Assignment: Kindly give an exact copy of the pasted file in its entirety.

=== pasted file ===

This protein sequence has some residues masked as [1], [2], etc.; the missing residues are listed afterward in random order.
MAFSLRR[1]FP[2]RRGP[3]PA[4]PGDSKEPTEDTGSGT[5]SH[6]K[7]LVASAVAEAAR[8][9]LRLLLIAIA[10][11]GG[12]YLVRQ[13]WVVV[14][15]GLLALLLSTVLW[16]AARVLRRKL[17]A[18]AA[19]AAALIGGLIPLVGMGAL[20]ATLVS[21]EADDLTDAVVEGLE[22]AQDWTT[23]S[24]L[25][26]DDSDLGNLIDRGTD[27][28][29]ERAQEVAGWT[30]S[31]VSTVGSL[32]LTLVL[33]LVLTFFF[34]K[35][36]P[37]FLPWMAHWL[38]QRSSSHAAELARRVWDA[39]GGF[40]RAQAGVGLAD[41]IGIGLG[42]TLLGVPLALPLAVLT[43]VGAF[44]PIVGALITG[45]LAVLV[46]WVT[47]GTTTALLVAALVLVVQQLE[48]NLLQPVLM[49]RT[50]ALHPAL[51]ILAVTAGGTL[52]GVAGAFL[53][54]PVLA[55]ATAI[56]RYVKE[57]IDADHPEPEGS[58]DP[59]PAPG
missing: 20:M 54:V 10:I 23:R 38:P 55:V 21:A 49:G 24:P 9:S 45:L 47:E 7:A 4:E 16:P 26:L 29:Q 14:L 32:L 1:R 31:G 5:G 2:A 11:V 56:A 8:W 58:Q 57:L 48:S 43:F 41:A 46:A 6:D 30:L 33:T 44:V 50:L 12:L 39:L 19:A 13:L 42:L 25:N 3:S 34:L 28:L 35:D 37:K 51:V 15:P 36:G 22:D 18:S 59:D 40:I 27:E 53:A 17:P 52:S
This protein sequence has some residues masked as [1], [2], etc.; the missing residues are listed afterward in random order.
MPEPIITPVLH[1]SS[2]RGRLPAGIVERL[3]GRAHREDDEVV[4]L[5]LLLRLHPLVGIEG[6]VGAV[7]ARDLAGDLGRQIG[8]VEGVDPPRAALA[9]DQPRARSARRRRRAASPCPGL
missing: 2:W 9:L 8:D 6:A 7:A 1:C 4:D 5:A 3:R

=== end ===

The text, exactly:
This protein sequence has some residues masked as [1], [2], etc.; the missing residues are listed afterward in random order.
MAFSLRR[1]FP[2]RRGP[3]PA[4]PGDSKEPTEDTGSGT[5]SH[6]K[7]LVASAVAEAAR[8][9]LRLLLIAIA[10][11]GG[12]YLVRQ[13]WVVV[14][15]GLLALLLSTVLW[16]AARVLRRKL[17]A[18]AA[19]AAALIGGLIPLVGMGAL[20]ATLVS[21]EADDLTDAVVEGLE[22]AQDWTT[23]S[24]L[25][26]DDSDLGNLIDRGTD[27][28][29]ERAQEVAGWT[30]S[31]VSTVGSL[32]LTLVL[33]LVLTFFF[34]K[35][36]P[37]FLPWMAHWL[38]QRSSSHAAELARRVWDA[39]GGF[40]RAQAGVGLAD[41]IGIGLG[42]TLLGVPLALPLAVLT[43]VGAF[44]PIVGALITG[45]LAVLV[46]WVT[47]GTTTALLVAALVLVVQQLE[48]NLLQPVLM[49]RT[50]ALHPAL[51]ILAVTAGGTL[52]GVAGAFL[53][54]PVLA[55]ATAI[56]RYVKE[57]IDADHPEPEGS[58]DP[59]PAPG
missing: 20:M 54:V 10:I 23:R 38:P 55:V 21:A 49:G 24:P 9:S 45:L 47:E 7:A 4:E 16:P 26:L 29:Q 14:L 32:L 1:R 31:G 5:G 2:A 11:V 56:A 8:W 58:Q 57:L 48:S 43:F 41:A 46:A 6:D 30:L 33:T 44:V 50:L 12:L 39:L 19:A 13:L 42:L 25:N 3:S 34:L 28:L 35:D 37:K 51:V 15:P 36:G 22:D 18:S 59:D 40:I 27:E 53:A 17:P 52:S
This protein sequence has some residues masked as [1], [2], etc.; the missing residues are listed afterward in random order.
MPEPIITPVLH[1]SS[2]RGRLPAGIVERL[3]GRAHREDDEVV[4]L[5]LLLRLHPLVGIEG[6]VGAV[7]ARDLAGDLGRQIG[8]VEGVDPPRAALA[9]DQPRARSARRRRRAASPCPGL
missing: 2:W 9:L 8:D 6:A 7:A 1:C 4:D 5:A 3:R